Diary Of an Ibadan Girl: Entry 7
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Have you ever found yourself standing in a moving vehicle?
Oluwa o. What an experience.
I was coming back jejely from Ringroad today when all of a sudden, I found myself trying to keep a cool head in the popular Ibadan long vehicle known as ‘Ajumose‘.
I was actually coming back from the hub along 110 road when suddenly, I realized that I had only 50 naira remaining in my purse and I was headed to my aunty’s hair shop at Iwo-road.
You would know how far this distance is from one end to the other if you are very familiar with the city of Ibadan. It is not something that you can close your eyes and say, ‘I’ll trek’. I had a near fainting spell as I contemplated my situation and weighed my options. Before you start doubting the possibility of this story, I need you to understand that it’s not everybody that you see on the road that has money. Honestly, some of us are extremely broke!
The first picture that came into my head was that I saw myself walking up to strangers to ask them for money. Of course, I knew there was no other way out for me because even my bank account balance at the time was an embarrassment. I had just received an alert from my access bank of my remaining ledger balance abi whatever it is they call it. I had 93 naira remaining in my account. Therefore, there was no, ‘let me vex and go and withdraw to save my ass’ moment. I was in a tight corner.
But then I thought to myself, what was the worst thing that could possibly happen if I decided to walk up to someone and said, ‘e joor, e epp mi’, ‘please, help me’? Nothing, maybe.
However, the ‘kolewerk’ part was that, on this particular day, I felt too overdressed to not have any money. Most people would not have believed me with the way my outfit was even looking banging. I was looking richer than some of my prospective helpers on the road sef. With my fake MK bag and original Gucci sandals, my Zaron powder was standing on my face like there was no tomorrow.
But that wasn’t even the hard part. The hard part was I was really shy to beg for money from these Ibadan boys that’ll use style to insult your life before they help you. I could already hear them asking me questions like, ‘But bo shey mura fine to yii, O wa ni o lowo Kankan dani?’ ‘But as you’re dressed fine like this, you mean to say you don’t have any money?’
Kia kia, I humbled myself and decided not to embarrass my family before the person that I would go and meet suggests something ridiculous for me. Asides, I’ve never really had luck getting monetary help from people. People always think that I have money. O ti su mi. Maybe I would have seen someone who would have offered help though. But now, I’ll never find out because I didn’t even try to ask.
That was how I sha summoned courage and started trekking o. I made sure to stay close to the road with the hope that someone that knew me would see me on the road and dash me money. Slowly and steadily, that’s how I trekked to Mokola roundabout. I was so tired from all of that walk that immediately I saw a pure water hawker, I bought 3 from the 50 bucks I had left with me. I drank one, used one to rinse my already dusty feet and kept the last one in my bag for the remaining walk ahead of me.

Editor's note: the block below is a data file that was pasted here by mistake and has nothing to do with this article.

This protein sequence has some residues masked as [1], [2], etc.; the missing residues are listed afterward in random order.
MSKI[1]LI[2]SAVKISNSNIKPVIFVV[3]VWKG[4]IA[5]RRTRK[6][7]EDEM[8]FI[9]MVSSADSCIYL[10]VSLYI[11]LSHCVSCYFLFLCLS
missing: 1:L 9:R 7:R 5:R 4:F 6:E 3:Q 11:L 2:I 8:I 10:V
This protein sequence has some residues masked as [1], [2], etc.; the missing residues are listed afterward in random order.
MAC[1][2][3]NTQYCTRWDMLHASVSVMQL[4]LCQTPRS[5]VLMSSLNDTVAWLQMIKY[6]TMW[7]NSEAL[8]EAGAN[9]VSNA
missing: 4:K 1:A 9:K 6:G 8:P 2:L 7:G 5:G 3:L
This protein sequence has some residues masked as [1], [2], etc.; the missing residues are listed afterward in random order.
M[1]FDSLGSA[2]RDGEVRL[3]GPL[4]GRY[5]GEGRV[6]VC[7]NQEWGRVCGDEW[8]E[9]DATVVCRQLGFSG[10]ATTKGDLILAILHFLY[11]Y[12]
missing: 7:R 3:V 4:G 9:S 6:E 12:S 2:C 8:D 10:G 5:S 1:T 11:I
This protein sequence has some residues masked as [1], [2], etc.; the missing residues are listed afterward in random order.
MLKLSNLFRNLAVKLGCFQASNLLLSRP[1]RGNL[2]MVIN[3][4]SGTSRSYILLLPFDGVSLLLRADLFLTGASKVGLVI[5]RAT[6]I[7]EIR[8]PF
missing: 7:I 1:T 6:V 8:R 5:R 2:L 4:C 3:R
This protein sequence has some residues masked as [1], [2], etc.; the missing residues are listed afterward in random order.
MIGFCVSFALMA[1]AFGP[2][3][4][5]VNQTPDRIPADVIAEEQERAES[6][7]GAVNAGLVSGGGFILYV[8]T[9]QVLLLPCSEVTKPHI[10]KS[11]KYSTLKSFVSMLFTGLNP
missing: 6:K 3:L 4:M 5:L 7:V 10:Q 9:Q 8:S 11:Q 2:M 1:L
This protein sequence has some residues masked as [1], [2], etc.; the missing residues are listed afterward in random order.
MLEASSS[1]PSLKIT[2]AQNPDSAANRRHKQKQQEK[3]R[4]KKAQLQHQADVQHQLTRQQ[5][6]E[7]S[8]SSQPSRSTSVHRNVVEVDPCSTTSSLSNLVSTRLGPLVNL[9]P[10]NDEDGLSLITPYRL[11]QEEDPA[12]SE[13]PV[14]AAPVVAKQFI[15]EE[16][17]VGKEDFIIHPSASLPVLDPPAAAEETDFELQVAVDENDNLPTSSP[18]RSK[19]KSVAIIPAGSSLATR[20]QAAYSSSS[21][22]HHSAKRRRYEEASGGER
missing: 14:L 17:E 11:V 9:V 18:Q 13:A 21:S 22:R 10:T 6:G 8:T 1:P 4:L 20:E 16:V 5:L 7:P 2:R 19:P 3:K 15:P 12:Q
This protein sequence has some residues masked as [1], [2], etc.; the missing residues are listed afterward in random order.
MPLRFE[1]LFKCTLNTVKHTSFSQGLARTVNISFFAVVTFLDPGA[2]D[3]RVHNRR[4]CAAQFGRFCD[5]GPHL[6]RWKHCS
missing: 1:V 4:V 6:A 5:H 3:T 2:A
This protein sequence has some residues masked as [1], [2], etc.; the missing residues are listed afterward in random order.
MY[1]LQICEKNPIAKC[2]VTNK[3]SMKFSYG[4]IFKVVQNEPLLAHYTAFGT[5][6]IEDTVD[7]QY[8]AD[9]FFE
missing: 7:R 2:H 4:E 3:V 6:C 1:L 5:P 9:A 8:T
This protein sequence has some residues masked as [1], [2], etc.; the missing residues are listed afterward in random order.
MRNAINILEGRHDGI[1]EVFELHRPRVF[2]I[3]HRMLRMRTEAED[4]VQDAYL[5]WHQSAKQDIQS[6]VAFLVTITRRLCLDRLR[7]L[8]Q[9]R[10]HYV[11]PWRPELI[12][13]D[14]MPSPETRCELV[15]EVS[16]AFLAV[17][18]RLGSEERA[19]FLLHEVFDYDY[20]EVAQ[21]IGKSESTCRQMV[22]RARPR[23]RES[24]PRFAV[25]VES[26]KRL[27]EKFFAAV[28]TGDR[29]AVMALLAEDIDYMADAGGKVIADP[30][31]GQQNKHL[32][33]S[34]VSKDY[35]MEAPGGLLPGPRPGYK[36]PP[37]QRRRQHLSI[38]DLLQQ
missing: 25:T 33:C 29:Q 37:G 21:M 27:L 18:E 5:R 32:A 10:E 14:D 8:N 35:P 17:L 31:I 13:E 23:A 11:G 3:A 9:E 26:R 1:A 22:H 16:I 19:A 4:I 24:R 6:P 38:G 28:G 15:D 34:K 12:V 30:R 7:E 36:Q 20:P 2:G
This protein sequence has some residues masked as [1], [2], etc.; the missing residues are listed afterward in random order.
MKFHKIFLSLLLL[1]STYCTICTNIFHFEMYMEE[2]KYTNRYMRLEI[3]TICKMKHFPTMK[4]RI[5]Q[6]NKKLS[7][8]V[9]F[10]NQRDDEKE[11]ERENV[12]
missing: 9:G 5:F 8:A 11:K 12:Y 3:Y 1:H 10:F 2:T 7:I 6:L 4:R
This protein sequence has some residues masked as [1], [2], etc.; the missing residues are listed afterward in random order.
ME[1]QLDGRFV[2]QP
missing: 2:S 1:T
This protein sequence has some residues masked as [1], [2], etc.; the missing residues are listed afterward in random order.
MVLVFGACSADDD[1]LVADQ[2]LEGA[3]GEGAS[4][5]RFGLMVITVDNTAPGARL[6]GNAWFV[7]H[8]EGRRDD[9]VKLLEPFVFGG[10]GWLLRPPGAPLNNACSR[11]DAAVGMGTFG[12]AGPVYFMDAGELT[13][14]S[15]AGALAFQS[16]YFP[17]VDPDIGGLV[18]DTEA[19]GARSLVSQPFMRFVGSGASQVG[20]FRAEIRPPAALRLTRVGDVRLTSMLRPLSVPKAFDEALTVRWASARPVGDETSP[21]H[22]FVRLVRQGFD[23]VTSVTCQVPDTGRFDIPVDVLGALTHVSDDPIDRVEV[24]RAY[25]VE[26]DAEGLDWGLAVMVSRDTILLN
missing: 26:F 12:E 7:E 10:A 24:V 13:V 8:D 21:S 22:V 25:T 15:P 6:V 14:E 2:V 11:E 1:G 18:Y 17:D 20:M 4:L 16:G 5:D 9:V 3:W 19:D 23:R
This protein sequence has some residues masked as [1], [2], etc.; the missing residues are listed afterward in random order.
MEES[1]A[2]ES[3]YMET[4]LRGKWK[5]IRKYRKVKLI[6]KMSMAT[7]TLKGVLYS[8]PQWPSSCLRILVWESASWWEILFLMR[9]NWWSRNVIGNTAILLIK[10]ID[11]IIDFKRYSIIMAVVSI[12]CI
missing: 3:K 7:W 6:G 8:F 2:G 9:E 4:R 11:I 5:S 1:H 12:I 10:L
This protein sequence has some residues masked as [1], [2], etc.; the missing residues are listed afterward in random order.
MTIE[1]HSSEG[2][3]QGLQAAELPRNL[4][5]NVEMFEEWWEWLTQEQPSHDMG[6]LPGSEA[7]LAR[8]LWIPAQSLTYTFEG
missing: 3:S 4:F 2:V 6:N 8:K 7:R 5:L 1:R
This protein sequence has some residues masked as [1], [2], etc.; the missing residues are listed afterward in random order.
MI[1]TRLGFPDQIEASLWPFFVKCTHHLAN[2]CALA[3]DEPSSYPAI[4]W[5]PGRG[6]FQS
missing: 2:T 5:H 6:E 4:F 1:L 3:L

I was still buckling my sandals back to my feet when this long commercial ‘Ajumose’ bus came around. Immediately I saw people running to join the queue to board the bus like this, I just started running to join queue too o. Trust me, I would never have done this under normal circumstances. Not even if I was dropping dead. But today itself didn’t even seem normal so baby girl had to do what baby girl had to do. Luckily for me, I got on the queue in time even though I found myself sandwiched between one woman that was using her jagbajantis load to push me to the front and another one that was carrying two of her small children that were kicking me to the back. There was kuku no way out for a person that has swallowed a mortar. I had to deal noni.
So, when it finally got to my turn to enter the bus, that was how they said all the seats were filled o and that the rest of us were going to stand in the bus. At first, I didn’t understand how that was possible. I was still wondering at the point where I stood as the woman conductor was yelling at me that I should pay before I enter. By this time, the jagbajantis woman had already pushed me to the side so that she could enter. It was at that point I realized I was going to have to follow suit else I go back to my trekking.
I figured I hadn’t come that far to give up at that point. Plus, I felt it would be nice to be in a vehicle like that even if it was just the once. Ashey, my brain that was kidding me into thinking that I was going on an adventure by entering the bus actually wanted me to suffer.
From the moment I entered that bus, an ordeal began for me. You can’t imagine the amount of people that were already in the bus before I got in and the amount that came in after me. It was like a bus overstuffed with carriage except we were humans and everybody was talking all at once. It was terrible and highly inconvenient. I swore to God that I’m never putting myself through all of that again even if I found myself in a worse situation.
I’m home now but my body is still paining me from all of the bumping into each another that happened as we all stood in that rubbish moving Ajumose vehicle.